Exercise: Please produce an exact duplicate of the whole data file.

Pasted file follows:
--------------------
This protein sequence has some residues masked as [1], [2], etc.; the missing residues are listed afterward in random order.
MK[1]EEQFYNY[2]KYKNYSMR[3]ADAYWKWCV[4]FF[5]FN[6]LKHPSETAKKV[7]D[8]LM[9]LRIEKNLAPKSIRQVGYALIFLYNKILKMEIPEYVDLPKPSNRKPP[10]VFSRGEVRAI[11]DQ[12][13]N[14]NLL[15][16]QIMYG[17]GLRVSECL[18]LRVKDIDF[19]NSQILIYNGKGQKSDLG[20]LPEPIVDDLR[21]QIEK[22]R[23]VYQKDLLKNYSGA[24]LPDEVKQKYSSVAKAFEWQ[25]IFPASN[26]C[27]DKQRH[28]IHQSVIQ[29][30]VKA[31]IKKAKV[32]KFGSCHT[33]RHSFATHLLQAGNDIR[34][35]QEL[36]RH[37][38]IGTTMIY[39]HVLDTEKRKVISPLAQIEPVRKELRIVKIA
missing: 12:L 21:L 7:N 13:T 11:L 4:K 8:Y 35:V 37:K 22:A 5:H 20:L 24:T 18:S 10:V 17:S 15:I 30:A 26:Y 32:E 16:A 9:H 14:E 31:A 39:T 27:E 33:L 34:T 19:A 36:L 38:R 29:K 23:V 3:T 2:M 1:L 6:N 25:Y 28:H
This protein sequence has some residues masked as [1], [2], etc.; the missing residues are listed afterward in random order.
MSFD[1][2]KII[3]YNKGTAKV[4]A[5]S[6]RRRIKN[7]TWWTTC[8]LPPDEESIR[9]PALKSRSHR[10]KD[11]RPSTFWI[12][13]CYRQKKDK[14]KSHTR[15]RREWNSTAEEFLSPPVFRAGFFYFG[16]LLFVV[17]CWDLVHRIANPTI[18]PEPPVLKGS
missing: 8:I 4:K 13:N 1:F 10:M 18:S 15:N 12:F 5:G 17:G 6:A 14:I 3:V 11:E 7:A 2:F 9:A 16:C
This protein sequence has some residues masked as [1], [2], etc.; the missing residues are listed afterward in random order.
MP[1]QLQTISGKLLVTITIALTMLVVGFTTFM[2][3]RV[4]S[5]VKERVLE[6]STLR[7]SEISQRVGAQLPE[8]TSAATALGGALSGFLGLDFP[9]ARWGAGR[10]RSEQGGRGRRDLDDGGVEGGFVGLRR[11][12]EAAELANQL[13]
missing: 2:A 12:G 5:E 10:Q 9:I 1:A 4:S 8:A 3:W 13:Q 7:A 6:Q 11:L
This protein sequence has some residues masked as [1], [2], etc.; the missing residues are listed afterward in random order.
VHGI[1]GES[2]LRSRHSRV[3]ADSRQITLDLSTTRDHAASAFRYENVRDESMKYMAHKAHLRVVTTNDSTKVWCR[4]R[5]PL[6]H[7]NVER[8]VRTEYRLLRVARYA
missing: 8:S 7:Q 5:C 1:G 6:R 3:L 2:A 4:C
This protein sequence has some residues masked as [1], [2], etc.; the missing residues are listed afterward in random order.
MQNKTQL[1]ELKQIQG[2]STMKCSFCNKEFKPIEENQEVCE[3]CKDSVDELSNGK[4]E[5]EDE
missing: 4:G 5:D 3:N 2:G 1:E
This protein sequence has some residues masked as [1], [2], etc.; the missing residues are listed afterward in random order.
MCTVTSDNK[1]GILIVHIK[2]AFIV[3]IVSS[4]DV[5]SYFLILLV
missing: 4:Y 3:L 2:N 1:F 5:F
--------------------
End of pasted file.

This protein sequence has some residues masked as [1], [2], etc.; the missing residues are listed afterward in random order.
MK[1]EEQFYNY[2]KYKNYSMR[3]ADAYWKWCV[4]FF[5]FN[6]LKHPSETAKKV[7]D[8]LM[9]LRIEKNLAPKSIRQVGYALIFLYNKILKMEIPEYVDLPKPSNRKPP[10]VFSRGEVRAI[11]DQ[12][13]N[14]NLL[15][16]QIMYG[17]GLRVSECL[18]LRVKDIDF[19]NSQILIYNGKGQKSDLG[20]LPEPIVDDLR[21]QIEK[22]R[23]VYQKDLLKNYSGA[24]LPDEVKQKYSSVAKAFEWQ[25]IFPASN[26]C[27]DKQRH[28]IHQSVIQ[29][30]VKA[31]IKKAKV[32]KFGSCHT[33]RHSFATHLLQAGNDIR[34][35]QEL[36]RH[37][38]IGTTMIY[39]HVLDTEKRKVISPLAQIEPVRKELRIVKIA
missing: 12:L 21:L 7:N 13:T 11:L 4:K 8:Y 35:V 37:K 22:A 5:H 20:L 24:T 18:S 10:V 17:S 15:I 30:A 26:Y 32:E 16:A 9:H 14:E 31:A 39:T 27:E 33:L 34:T 19:A 36:L 38:R 29:K 23:V 3:T 2:M 1:L 6:N 25:Y 28:H
This protein sequence has some residues masked as [1], [2], etc.; the missing residues are listed afterward in random order.
MSFD[1][2]KII[3]YNKGTAKV[4]A[5]S[6]RRRIKN[7]TWWTTC[8]LPPDEESIR[9]PALKSRSHR[10]KD[11]RPSTFWI[12][13]CYRQKKDK[14]KSHTR[15]RREWNSTAEEFLSPPVFRAGFFYFG[16]LLFVV[17]CWDLVHRIANPTI[18]PEPPVLKGS
missing: 8:I 4:K 13:N 1:F 10:M 18:S 15:N 12:F 5:G 17:G 6:A 14:I 3:V 11:E 7:A 2:F 9:A 16:C
This protein sequence has some residues masked as [1], [2], etc.; the missing residues are listed afterward in random order.
MP[1]QLQTISGKLLVTITIALTMLVVGFTTFM[2][3]RV[4]S[5]VKERVLE[6]STLR[7]SEISQRVGAQLPE[8]TSAATALGGALSGFLGLDFP[9]ARWGAGR[10]RSEQGGRGRRDLDDGGVEGGFVGLRR[11][12]EAAELANQL[13]
missing: 2:A 12:G 5:E 10:Q 9:I 1:A 4:S 8:A 3:W 13:Q 7:A 6:Q 11:L
This protein sequence has some residues masked as [1], [2], etc.; the missing residues are listed afterward in random order.
VHGI[1]GES[2]LRSRHSRV[3]ADSRQITLDLSTTRDHAASAFRYENVRDESMKYMAHKAHLRVVTTNDSTKVWCR[4]R[5]PL[6]H[7]NVER[8]VRTEYRLLRVARYA
missing: 8:S 7:Q 5:C 1:G 6:R 3:L 2:A 4:C
This protein sequence has some residues masked as [1], [2], etc.; the missing residues are listed afterward in random order.
MQNKTQL[1]ELKQIQG[2]STMKCSFCNKEFKPIEENQEVCE[3]CKDSVDELSNGK[4]E[5]EDE
missing: 4:G 5:D 3:N 2:G 1:E
This protein sequence has some residues masked as [1], [2], etc.; the missing residues are listed afterward in random order.
MCTVTSDNK[1]GILIVHIK[2]AFIV[3]IVSS[4]DV[5]SYFLILLV
missing: 4:Y 3:L 2:N 1:F 5:F